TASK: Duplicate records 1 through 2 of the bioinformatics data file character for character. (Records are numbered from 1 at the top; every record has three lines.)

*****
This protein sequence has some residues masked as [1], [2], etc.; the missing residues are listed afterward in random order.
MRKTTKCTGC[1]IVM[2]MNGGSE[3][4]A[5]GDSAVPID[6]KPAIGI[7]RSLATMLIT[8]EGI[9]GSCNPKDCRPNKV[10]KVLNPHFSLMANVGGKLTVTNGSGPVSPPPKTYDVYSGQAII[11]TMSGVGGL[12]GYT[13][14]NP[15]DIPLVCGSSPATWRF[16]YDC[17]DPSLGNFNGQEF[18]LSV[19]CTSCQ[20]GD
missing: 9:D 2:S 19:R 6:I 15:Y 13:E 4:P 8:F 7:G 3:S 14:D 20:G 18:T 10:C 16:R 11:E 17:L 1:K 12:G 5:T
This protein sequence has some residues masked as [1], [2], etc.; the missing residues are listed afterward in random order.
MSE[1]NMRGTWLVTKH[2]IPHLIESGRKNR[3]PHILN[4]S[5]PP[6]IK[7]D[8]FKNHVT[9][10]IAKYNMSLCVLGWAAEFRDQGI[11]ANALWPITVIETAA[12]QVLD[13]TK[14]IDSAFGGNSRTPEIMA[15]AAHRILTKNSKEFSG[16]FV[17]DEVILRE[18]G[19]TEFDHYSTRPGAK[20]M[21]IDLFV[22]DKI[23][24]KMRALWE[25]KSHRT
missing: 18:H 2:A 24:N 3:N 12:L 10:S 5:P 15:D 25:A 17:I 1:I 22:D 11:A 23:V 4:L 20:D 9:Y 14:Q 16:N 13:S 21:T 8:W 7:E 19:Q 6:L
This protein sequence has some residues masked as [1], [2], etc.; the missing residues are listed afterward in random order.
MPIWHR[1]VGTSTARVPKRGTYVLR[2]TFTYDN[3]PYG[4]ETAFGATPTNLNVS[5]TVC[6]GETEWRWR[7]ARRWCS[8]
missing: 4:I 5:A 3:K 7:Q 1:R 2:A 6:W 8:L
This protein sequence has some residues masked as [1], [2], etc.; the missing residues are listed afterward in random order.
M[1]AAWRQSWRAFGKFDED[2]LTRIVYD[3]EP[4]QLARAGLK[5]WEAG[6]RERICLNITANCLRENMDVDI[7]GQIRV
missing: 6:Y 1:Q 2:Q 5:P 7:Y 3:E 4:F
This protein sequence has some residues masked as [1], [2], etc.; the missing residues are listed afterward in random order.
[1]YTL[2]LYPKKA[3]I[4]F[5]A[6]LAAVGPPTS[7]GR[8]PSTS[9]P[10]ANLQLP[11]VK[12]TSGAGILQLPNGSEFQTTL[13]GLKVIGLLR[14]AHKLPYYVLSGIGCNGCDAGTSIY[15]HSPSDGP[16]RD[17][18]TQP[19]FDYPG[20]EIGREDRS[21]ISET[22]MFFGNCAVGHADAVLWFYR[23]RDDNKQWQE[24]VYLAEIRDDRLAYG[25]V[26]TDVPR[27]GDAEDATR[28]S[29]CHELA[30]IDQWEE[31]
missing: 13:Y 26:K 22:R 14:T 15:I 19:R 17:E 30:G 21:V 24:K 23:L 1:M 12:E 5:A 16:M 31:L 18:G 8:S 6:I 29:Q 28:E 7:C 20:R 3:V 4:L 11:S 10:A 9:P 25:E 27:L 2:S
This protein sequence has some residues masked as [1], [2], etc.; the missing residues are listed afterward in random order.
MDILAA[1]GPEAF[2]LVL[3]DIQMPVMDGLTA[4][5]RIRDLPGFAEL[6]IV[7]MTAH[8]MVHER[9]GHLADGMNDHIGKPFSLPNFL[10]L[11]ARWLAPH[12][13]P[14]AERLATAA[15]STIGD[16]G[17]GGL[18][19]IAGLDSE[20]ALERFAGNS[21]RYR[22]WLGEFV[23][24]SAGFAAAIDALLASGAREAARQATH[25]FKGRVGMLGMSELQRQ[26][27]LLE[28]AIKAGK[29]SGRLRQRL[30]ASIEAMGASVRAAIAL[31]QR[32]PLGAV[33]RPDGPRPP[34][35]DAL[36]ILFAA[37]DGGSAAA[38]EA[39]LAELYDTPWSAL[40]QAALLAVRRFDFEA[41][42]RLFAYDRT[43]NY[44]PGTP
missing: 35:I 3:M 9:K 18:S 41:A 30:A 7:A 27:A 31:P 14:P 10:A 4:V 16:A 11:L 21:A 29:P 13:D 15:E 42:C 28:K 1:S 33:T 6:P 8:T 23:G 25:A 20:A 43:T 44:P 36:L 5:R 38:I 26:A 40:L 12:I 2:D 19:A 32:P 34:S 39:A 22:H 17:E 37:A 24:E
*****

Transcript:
This protein sequence has some residues masked as [1], [2], etc.; the missing residues are listed afterward in random order.
MRKTTKCTGC[1]IVM[2]MNGGSE[3][4]A[5]GDSAVPID[6]KPAIGI[7]RSLATMLIT[8]EGI[9]GSCNPKDCRPNKV[10]KVLNPHFSLMANVGGKLTVTNGSGPVSPPPKTYDVYSGQAII[11]TMSGVGGL[12]GYT[13][14]NP[15]DIPLVCGSSPATWRF[16]YDC[17]DPSLGNFNGQEF[18]LSV[19]CTSCQ[20]GD
missing: 9:D 2:S 19:R 6:I 15:Y 13:E 4:P 8:F 7:G 3:S 14:D 20:G 18:T 10:C 16:R 11:E 17:L 1:K 12:G 5:T
This protein sequence has some residues masked as [1], [2], etc.; the missing residues are listed afterward in random order.
MSE[1]NMRGTWLVTKH[2]IPHLIESGRKNR[3]PHILN[4]S[5]PP[6]IK[7]D[8]FKNHVT[9][10]IAKYNMSLCVLGWAAEFRDQGI[11]ANALWPITVIETAA[12]QVLD[13]TK[14]IDSAFGGNSRTPEIMA[15]AAHRILTKNSKEFSG[16]FV[17]DEVILRE[18]G[19]TEFDHYSTRPGAK[20]M[21]IDLFV[22]DKI[23][24]KMRALWE[25]KSHRT
missing: 18:H 2:A 24:N 3:N 12:L 10:S 5:P 15:D 25:A 17:I 1:I 22:D 11:A 23:V 4:L 20:D 9:Y 14:Q 16:N 13:S 21:T 8:W 7:E 19:Q 6:L